Tuesday, August 17, 2010

I'm optimistic about AR

credit: jntolva
Long time between drinks, I know, but I've now forced myself to get on with blogging about something that has been nagging at me for weeks.

Augmented Reality. There I said it. I've said it before too, and I'll say it again and again.

I want to keep saying it because I was very disheartened when watching this video by recruiter La Volta in which many of Australia's leading digital figures deride augmented reality (AR) as a gimmick or fad. Summed up, I think this is un-imaginative.

Sure, if you're trying to create a snappy campaign for the latest Hollywood blockbuster the ideas to hook an AR app into the campaign will run dry pretty quickly. But if that's all you're thinking about when discussing AR, then you've kinda missed the point altogether.

AR provides a very real tangible layer between the physical world, its objects and locations, and the meta-world with its information and vast possibilities. Taking these meta topics, let's look at AR again.

Objects, information and vast possibilities
Getting further information regarding real-world objects is now within the capacity of AR. An example being the Metaio museum app, without needed to create those odd black and white objects, AR apps can now recognise detailed images such as paintings and overlay or direct you to web-links with info on that painting. The uniqueness of objects in the real-world shows us that AR might even be an alternative to QR codes in non-logistical industries.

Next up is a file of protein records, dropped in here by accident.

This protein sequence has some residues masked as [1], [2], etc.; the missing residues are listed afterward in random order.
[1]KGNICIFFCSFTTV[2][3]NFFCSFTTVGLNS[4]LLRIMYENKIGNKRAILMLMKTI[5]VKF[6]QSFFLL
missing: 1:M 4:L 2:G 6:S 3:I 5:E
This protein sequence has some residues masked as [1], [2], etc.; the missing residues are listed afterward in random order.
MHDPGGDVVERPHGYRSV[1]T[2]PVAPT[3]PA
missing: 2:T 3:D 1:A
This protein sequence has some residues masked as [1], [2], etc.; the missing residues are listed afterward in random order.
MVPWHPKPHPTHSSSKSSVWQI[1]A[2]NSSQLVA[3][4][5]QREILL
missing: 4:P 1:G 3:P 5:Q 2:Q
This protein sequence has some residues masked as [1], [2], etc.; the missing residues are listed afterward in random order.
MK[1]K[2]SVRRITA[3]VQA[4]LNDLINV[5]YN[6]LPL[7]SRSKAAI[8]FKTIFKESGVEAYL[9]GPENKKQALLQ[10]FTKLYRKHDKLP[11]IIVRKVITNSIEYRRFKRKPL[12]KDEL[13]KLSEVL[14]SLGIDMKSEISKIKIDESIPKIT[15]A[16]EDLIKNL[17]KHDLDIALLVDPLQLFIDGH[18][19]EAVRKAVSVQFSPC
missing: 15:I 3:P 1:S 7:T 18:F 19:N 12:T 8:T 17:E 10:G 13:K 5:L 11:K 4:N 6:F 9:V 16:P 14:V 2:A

On the vast possibilities end of the spectrum you have bright sparks thinking up uses such as the US Postal Service virtual box simulator. For real-world objects it just goes to show that AR can have tangible and practical applications, you just need a real-world problem to solve and a bit of creativity.

Location, information and vast possibilities
Just like objects, places have info we need to know about too, so it comes as no surprise that two of Australia's largest banks have released AR property-finder apps. Both Commonwealth Bank and St.George Bank now let you see real-estate information in situ.

More practicable, are examples such as the one pointed to me by Pete Williams by Open Australia Foundation. Called PlanningAlerts.org.au, this AR layer takes local council planning permits (high-rise apartments, anyone?) and overlays the information in the real-world. Used in conjunction with one of the property-finder apps, I can see a really good case forming for AR in what is one of our biggest lifetime purchasing decisions.

Going down the vast possibilities path but sticking with the home, GE has created an AR app that let's you form the mood of your home using lighting but without needing to spend a cent on light-bulbs until you've got it just right. Using the GE Moodcam you can take a photo of a home location and modify the lighting quality until it's right, then the app will point you in the right direction as to which lights will get you in that mood.


Australian's are so good at creative problem-solving so I am sure that any cynicism towards AR will pass as soon as the right problem is found - much like the examples above. I'm really optimistic about AR, I hope that the Australian digital industry will jump on board too.

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